United States Oil Fund LP (NYSEARCA:USO) was down 5.1% on Thursday . The stock traded as low as $11.92 and last traded at $12.09. Approximately 45,560,293 shares traded hands during mid-day trading, an increase of 94% from the average daily volume of 23,484,625 shares. The stock had previously closed at $12.74.
A number of institutional investors and hedge funds have recently made changes to their positions in the stock. JPMorgan Chase & Co. increased its position in United States Oil Fund by 59.5% in the third quarter. JPMorgan Chase & Co. now owns 4,003,516 shares of the company’s stock worth $62,135,000 after purchasing an additional 1,493,682 shares during the last quarter. Morgan Stanley increased its position in United States Oil Fund by 14.8% in the first quarter. Morgan Stanley now owns 2,931,151 shares of the company’s stock worth $36,640,000 after purchasing an additional 376,985 shares during the last quarter. Commerzbank Aktiengesellschaft FI increased its position in United States Oil Fund by 4.8% in the fourth quarter. Commerzbank Aktiengesellschaft FI now owns 1,990,986 shares of the company’s stock worth $19,233,000 after purchasing an additional 91,717 shares during the last quarter. Marshall Wace LLP increased its position in United States Oil Fund by 32.1% in the first quarter. Marshall Wace LLP now owns 1,593,676 shares of the company’s stock worth $19,921,000 after purchasing an additional 387,629 shares during the last quarter. Finally, Sumitomo Mitsui Financial Group Inc. bought a new stake in United States Oil Fund in the fourth quarter worth $13,543,000.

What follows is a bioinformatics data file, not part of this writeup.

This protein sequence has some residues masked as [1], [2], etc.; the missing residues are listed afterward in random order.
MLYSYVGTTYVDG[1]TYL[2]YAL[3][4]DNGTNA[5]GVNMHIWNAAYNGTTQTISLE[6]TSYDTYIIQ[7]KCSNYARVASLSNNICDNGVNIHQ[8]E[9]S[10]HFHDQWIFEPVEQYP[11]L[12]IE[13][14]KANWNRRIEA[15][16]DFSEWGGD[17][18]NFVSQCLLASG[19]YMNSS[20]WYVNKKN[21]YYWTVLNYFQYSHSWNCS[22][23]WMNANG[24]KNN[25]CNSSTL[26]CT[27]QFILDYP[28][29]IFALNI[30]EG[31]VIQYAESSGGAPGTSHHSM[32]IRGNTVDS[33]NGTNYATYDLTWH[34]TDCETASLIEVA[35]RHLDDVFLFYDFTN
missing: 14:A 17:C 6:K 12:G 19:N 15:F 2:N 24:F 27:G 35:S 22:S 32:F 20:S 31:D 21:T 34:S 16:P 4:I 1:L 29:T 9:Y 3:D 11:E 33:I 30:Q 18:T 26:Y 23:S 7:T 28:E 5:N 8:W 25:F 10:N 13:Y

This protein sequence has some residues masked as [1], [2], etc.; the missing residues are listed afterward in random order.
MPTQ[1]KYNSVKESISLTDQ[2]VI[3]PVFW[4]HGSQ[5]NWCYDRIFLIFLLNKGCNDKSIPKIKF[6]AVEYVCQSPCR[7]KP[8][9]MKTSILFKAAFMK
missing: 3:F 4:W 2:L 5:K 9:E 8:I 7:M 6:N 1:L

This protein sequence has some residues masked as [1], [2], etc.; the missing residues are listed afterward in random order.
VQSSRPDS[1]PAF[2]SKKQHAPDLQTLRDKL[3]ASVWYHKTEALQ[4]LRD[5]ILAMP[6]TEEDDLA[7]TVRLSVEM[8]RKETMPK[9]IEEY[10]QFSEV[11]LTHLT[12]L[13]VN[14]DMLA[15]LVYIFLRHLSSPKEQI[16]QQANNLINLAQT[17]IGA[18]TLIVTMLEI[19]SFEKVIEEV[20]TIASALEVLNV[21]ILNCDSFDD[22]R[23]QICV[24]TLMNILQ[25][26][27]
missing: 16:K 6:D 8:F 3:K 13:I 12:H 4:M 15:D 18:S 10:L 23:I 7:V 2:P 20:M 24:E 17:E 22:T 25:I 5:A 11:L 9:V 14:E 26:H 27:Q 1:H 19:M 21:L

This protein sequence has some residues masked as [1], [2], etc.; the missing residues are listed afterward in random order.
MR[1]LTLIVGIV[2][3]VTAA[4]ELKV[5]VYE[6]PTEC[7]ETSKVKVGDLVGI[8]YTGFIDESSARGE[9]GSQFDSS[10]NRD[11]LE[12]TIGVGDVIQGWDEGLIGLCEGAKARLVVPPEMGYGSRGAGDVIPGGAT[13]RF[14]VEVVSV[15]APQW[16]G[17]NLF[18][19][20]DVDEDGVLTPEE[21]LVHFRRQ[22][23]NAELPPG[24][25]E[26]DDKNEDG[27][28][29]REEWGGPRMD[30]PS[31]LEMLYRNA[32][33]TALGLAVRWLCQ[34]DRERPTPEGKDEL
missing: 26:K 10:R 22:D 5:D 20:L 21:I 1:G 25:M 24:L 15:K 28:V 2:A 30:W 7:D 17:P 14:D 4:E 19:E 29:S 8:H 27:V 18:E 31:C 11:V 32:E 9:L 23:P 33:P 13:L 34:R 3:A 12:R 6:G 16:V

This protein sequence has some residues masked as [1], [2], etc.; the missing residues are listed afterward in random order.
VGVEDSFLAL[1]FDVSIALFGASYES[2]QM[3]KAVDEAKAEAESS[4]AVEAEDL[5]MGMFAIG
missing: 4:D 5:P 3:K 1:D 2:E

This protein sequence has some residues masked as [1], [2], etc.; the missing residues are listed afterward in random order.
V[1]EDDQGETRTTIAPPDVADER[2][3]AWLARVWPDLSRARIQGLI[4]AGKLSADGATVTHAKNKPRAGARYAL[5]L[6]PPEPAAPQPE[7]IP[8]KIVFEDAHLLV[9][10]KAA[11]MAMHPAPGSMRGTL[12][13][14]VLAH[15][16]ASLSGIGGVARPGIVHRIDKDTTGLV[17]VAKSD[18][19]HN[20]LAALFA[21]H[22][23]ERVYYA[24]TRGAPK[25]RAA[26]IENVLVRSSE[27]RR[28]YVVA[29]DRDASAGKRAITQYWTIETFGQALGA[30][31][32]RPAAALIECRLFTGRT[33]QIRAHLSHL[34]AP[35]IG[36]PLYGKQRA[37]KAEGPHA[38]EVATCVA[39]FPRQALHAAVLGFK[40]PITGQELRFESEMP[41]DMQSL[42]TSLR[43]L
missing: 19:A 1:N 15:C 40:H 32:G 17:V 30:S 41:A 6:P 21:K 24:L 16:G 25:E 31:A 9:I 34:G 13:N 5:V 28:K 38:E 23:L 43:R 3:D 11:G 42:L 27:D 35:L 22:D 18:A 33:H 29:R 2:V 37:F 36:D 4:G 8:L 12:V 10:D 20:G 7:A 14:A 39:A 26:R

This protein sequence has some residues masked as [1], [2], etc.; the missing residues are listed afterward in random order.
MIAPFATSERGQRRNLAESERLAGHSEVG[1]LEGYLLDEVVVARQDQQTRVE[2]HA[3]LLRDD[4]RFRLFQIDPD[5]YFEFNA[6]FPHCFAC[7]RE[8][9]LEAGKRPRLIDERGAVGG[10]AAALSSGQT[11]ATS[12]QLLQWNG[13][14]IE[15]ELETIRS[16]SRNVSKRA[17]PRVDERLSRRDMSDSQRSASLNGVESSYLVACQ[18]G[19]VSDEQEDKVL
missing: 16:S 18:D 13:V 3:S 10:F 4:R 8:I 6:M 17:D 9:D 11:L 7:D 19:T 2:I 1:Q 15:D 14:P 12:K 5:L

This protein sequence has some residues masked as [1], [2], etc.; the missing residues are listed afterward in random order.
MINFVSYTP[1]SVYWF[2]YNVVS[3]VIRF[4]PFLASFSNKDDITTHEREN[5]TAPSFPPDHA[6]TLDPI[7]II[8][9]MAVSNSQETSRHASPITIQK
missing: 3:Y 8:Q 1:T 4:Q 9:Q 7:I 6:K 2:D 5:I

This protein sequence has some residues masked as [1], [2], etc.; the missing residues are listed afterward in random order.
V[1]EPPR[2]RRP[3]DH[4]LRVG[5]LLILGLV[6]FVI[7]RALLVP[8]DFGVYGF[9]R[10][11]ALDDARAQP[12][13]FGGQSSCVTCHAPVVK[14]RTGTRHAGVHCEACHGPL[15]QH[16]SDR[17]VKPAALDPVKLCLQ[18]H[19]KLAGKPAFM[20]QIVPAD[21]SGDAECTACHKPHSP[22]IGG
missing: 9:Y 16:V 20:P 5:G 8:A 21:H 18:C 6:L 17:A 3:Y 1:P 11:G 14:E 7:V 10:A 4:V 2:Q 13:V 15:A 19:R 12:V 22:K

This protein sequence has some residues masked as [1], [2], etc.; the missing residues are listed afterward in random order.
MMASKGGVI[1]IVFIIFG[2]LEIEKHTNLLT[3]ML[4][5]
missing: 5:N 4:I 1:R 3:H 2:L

About United States Oil Fund (NYSEARCA:USO)
United States Oil Fund, LP (USO) is a commodity pool that issues limited partnership interests (shares) traded on the NYSE Arca, Inc (the NYSE Arca). The investment objective of USO is for the daily changes in percentage terms of its shares’ per share net asset value (NAV) to reflect the daily changes in percentage terms of the spot price of light, sweet crude oil delivered to Cushing, Oklahoma, as measured by the daily changes in the price of the futures contract for light, sweet crude oil traded on the New York Mercantile Exchange, that is the near month contract to expire, except when the near month contract is within over two weeks of expiration, in which case it will be measured by the futures contract that is the next month contract to expire, less USO’s expenses.
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